Release Date: April 11, 2016
Preorder: March 30, 2016
From coed to bride. College was never this naughty…
It’s the 1950s. Never much interested in her studies, Margaret Atwater attends college hoping to graduate with an Mrs. degree instead of a bachelor’s. When she catches the eye of English Professor Henry Thurston, she’s thrilled to marry him, drop out of school, and begin a new life as a married woman and faculty wife. However, Henry is a kinky man who has much to teach his eager young bride—in, and out, of the bedroom. As Mrs. Henry Thurston, Margaret’s sexual education has just begun.
Educating His Bride was previously published in the Correcting the Coeds anthology and is being re-released as a single title.
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A sneak peek excerpt
In this scene, college student Margaret has received a bad grade on an English paper.
Dejected, she slid into a vacant desk, still warm from another student’s derriere. She thumbed through her essay. Cliché. More analysis needed. What about…. Red-inked comments in a masculine scrawl spilled across every single one of the eight pages she’d typed so beautifully. Didn’t typing count for anything?
Her heart sank to the soles of her rounded-toe baby-doll pumps. She’d waited until the night before the due date to write the paper, but she deserved better than a D! And she intended to tell Professor Thurston so.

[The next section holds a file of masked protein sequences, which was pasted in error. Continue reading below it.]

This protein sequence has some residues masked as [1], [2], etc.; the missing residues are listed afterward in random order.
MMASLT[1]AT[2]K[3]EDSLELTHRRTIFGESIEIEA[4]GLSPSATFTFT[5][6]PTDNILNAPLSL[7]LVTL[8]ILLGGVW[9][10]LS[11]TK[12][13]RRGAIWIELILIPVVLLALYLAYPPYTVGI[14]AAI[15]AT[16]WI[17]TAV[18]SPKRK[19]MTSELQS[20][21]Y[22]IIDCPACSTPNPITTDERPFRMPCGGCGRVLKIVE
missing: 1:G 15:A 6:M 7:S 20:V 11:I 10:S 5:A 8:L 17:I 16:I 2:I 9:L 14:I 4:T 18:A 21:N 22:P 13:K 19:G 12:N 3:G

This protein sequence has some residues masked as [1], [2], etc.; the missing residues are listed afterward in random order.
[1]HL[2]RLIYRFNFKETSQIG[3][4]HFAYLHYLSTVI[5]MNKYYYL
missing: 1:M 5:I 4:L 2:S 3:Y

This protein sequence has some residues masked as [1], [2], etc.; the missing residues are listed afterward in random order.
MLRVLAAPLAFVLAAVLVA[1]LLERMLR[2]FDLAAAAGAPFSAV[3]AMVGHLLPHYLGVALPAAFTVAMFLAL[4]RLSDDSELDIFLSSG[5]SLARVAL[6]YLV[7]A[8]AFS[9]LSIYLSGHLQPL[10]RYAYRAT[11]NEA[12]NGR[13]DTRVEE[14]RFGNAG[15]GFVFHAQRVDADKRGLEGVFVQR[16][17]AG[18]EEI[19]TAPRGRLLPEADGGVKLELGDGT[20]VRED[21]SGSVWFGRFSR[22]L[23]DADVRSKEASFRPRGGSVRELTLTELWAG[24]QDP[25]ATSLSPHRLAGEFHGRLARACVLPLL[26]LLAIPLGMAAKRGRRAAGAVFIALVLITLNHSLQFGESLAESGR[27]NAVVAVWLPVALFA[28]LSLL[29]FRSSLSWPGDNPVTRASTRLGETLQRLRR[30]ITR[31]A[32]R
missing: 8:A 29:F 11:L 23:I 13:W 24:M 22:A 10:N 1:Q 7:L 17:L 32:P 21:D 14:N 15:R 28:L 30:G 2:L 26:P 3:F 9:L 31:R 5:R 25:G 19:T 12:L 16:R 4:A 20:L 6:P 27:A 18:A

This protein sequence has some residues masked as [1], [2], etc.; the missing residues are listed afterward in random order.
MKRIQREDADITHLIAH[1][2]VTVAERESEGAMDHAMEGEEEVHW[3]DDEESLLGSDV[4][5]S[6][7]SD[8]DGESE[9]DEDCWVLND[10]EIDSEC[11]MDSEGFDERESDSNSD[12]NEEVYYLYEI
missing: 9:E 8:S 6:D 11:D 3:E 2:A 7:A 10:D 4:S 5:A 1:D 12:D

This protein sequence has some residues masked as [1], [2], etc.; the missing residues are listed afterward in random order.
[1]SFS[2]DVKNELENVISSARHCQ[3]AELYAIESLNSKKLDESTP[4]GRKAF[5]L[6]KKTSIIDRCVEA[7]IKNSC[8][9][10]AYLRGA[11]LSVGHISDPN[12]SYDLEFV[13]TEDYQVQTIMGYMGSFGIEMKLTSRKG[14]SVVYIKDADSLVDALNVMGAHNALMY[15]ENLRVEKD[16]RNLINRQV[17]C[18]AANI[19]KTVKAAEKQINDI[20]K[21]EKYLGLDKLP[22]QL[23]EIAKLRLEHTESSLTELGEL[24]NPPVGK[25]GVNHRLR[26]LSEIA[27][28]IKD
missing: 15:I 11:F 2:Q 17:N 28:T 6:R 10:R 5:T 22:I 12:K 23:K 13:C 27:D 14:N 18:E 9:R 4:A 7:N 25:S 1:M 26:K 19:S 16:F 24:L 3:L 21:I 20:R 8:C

After the last student left, he gestured to the door. “Shall we go?”
“Do you have a class now?” he asked.
“No. My next period is free.”
“Good. We have time to talk.”
They exited Delmar Hall, named for an alumnus patron, and strolled down the walkway over rolling grassy hills dotted with stately oaks and flowering shrubs. A few stubborn blossoms clung to dogwood trees outside the library. Over a knoll, she spotted the Whitmore Building.
Some students glanced their way, a few who knew the professor greeted him, but mostly people ignored them. Margaret clutched her notebook to her chest. “You grade me harder than you do everyone else.”
“Please hold the discussion until we’re in my office.”
They entered Whitmore and climbed the stairs to the second floor. She waited while he checked with the secretary for messages then they proceeded to his office around the corridor. Two black nameplates lettered in white read, Asst. Professor Thurston and Asst. Professor Abernathy. He unlocked the door and motioned for her to enter.
The small office contained two battered wooden desks, the left one buried under a hazardous mountain of paper and academic debris, the one on the right neat as a pin. A tall shelving unit, shared by both professors, sagged under the weight of well-used literature and reference volumes. A wall clock ticked.
“Have a seat.” The professor shut the door and assumed his place behind the neat desk.
She perched on the edge of a straight-back chair, ankles together, and adjusted her skirt over her knees.
The man she loved steepled his fingers. “Now, tell me why you believe I grade you harder than anybody else.”
She wet her lips. “Because you do.”
“My standards are no more exacting for you than they are for any other student. I expect excellence from each of you.”
“I’m sorry. I’ll try harder.”
He flipped open a record book and ran his finger down a list. “As it stands now, your grade is a shaky C minus. If you don’t do well on the final next week, you run the risk of getting a D in the course.” He snapped the grade book closed. “We had a discussion after your last paper, did we not?”
“I believe I warned you what the consequences would be if you failed to get at least a B.” He opened his middle desk drawer.
Yes, they’d talked about—but he couldn’t be serious.
He withdrew a thick, heavy eighteen-inch measuring stick. “Lock the office door, please.”